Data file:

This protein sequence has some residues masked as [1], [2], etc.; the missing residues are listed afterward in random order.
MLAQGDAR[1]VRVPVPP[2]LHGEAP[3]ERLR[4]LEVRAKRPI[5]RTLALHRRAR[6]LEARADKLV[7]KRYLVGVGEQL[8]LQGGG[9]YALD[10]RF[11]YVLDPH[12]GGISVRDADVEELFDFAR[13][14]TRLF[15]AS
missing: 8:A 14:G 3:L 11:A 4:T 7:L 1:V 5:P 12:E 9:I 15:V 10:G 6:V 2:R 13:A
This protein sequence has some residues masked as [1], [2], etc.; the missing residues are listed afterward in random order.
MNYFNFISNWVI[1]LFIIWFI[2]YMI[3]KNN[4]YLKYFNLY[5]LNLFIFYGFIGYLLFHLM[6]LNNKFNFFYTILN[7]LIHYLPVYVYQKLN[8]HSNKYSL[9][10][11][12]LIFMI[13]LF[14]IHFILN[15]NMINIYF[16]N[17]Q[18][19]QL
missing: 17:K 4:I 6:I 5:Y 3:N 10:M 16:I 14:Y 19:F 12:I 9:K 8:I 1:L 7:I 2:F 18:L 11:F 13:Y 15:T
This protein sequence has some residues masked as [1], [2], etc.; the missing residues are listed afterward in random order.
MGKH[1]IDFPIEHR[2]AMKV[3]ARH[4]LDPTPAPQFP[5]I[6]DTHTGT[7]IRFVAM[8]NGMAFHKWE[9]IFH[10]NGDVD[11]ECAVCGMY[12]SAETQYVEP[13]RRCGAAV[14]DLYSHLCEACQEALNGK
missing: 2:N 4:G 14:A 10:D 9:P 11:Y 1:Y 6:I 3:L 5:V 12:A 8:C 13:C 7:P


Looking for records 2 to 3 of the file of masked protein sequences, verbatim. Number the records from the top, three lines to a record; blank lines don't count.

This protein sequence has some residues masked as [1], [2], etc.; the missing residues are listed afterward in random order.
MNYFNFISNWVI[1]LFIIWFI[2]YMI[3]KNN[4]YLKYFNLY[5]LNLFIFYGFIGYLLFHLM[6]LNNKFNFFYTILN[7]LIHYLPVYVYQKLN[8]HSNKYSL[9][10][11][12]LIFMI[13]LF[14]IHFILN[15]NMINIYF[16]N[17]Q[18][19]QL
missing: 17:K 4:I 6:I 5:Y 3:N 10:M 16:I 14:Y 19:F 12:I 9:K 8:I 1:L 7:I 2:F 18:L 11:F 13:Y 15:T
This protein sequence has some residues masked as [1], [2], etc.; the missing residues are listed afterward in random order.
MGKH[1]IDFPIEHR[2]AMKV[3]ARH[4]LDPTPAPQFP[5]I[6]DTHTGT[7]IRFVAM[8]NGMAFHKWE[9]IFH[10]NGDVD[11]ECAVCGMY[12]SAETQYVEP[13]RRCGAAV[14]DLYSHLCEACQEALNGK
missing: 2:N 4:G 14:A 10:D 9:P 11:Y 1:Y 6:I 3:L 5:V 12:A 8:C 13:C 7:P